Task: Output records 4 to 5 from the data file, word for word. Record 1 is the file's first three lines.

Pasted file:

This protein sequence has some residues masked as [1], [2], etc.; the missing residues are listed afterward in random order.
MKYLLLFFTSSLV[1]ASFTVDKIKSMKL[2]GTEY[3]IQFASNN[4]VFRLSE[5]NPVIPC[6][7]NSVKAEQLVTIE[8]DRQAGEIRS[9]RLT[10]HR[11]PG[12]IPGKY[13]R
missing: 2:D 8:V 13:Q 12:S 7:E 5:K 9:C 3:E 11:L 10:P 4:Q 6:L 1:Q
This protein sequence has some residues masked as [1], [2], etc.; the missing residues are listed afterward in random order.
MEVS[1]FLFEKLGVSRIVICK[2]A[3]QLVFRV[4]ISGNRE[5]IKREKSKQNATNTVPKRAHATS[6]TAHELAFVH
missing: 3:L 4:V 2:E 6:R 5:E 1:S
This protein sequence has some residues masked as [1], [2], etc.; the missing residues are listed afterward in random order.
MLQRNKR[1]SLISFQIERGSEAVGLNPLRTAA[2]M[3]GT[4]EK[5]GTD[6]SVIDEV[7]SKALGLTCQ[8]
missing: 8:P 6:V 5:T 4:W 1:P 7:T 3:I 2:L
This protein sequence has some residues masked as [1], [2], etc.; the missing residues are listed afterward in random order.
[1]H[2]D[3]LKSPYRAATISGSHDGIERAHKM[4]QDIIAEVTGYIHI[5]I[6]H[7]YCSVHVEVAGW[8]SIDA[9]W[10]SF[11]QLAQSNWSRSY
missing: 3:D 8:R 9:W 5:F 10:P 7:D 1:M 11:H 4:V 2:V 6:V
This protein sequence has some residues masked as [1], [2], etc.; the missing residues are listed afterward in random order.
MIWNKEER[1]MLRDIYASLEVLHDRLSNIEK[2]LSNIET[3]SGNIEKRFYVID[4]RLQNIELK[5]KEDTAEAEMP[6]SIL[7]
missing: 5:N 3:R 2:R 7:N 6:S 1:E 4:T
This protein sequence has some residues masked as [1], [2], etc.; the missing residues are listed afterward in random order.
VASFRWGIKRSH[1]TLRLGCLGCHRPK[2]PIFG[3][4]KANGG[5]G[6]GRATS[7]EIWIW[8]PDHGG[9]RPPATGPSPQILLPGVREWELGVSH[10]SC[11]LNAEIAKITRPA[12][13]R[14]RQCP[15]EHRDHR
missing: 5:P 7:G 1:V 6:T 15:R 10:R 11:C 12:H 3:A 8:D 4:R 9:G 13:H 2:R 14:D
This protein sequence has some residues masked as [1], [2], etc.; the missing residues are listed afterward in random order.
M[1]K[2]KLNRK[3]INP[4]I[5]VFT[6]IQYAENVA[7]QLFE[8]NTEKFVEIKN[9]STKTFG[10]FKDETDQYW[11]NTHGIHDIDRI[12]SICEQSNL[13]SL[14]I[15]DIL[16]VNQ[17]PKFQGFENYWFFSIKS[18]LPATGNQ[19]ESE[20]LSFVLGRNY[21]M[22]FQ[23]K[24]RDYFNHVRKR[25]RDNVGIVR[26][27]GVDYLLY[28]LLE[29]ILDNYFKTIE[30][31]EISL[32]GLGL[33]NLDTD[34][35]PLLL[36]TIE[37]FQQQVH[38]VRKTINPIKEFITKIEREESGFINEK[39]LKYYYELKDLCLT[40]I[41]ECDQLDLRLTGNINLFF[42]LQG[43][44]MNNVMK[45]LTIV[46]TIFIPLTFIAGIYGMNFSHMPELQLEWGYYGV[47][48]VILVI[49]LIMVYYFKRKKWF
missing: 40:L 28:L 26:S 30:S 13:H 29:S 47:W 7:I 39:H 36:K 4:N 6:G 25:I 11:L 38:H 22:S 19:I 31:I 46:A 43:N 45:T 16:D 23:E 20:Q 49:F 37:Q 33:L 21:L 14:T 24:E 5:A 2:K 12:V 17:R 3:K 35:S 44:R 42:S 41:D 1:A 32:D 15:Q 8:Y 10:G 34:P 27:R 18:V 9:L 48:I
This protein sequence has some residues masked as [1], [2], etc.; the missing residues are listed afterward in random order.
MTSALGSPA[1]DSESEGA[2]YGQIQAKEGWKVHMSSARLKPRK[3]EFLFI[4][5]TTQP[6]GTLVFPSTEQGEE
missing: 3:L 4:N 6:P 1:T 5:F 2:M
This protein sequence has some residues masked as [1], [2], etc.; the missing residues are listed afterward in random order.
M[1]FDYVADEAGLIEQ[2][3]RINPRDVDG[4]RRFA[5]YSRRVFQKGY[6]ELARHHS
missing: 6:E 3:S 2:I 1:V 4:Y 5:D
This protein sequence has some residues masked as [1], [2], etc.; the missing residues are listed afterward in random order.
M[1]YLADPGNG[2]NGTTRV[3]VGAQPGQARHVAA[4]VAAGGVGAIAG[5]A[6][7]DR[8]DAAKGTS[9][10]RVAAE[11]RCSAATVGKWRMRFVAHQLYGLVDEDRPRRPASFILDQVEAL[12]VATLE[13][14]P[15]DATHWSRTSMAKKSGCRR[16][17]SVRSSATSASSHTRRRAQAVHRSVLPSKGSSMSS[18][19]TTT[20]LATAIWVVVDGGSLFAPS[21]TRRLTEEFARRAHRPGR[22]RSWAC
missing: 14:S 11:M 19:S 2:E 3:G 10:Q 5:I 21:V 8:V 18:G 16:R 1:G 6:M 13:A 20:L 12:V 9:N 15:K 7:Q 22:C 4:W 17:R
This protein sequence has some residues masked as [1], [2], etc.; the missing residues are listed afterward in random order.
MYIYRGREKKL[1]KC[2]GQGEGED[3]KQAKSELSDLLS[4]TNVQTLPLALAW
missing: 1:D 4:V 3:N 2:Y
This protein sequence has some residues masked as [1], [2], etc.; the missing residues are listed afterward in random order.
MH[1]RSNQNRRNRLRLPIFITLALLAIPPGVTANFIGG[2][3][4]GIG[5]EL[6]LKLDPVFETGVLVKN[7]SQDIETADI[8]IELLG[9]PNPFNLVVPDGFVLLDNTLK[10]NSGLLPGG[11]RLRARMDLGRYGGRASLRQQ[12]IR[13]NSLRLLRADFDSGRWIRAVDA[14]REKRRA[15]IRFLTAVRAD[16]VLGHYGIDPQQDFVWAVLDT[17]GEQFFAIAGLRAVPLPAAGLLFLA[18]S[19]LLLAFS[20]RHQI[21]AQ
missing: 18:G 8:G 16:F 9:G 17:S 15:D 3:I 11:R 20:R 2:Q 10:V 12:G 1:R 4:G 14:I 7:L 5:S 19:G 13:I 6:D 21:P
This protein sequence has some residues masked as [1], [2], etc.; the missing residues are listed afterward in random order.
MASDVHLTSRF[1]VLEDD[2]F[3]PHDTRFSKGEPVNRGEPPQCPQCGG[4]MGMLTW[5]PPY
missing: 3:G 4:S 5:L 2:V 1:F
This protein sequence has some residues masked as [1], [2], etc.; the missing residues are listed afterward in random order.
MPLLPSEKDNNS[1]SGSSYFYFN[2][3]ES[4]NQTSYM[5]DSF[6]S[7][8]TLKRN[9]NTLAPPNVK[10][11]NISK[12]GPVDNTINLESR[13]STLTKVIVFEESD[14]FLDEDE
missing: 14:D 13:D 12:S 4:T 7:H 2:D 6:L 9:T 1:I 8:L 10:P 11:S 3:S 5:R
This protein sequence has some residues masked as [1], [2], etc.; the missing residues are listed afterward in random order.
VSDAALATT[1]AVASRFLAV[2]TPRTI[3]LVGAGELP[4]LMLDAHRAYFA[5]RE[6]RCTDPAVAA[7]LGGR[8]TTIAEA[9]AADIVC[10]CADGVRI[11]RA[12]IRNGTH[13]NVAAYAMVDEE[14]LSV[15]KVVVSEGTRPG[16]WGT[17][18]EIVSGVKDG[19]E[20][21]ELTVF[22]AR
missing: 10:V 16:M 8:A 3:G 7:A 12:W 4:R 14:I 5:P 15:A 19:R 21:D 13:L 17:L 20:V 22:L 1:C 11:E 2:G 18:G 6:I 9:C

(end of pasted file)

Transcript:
This protein sequence has some residues masked as [1], [2], etc.; the missing residues are listed afterward in random order.
[1]H[2]D[3]LKSPYRAATISGSHDGIERAHKM[4]QDIIAEVTGYIHI[5]I[6]H[7]YCSVHVEVAGW[8]SIDA[9]W[10]SF[11]QLAQSNWSRSY
missing: 3:D 8:R 9:W 5:F 10:P 7:D 1:M 11:H 4:V 2:V 6:V
This protein sequence has some residues masked as [1], [2], etc.; the missing residues are listed afterward in random order.
MIWNKEER[1]MLRDIYASLEVLHDRLSNIEK[2]LSNIET[3]SGNIEKRFYVID[4]RLQNIELK[5]KEDTAEAEMP[6]SIL[7]
missing: 5:N 3:R 2:R 7:N 6:S 1:E 4:T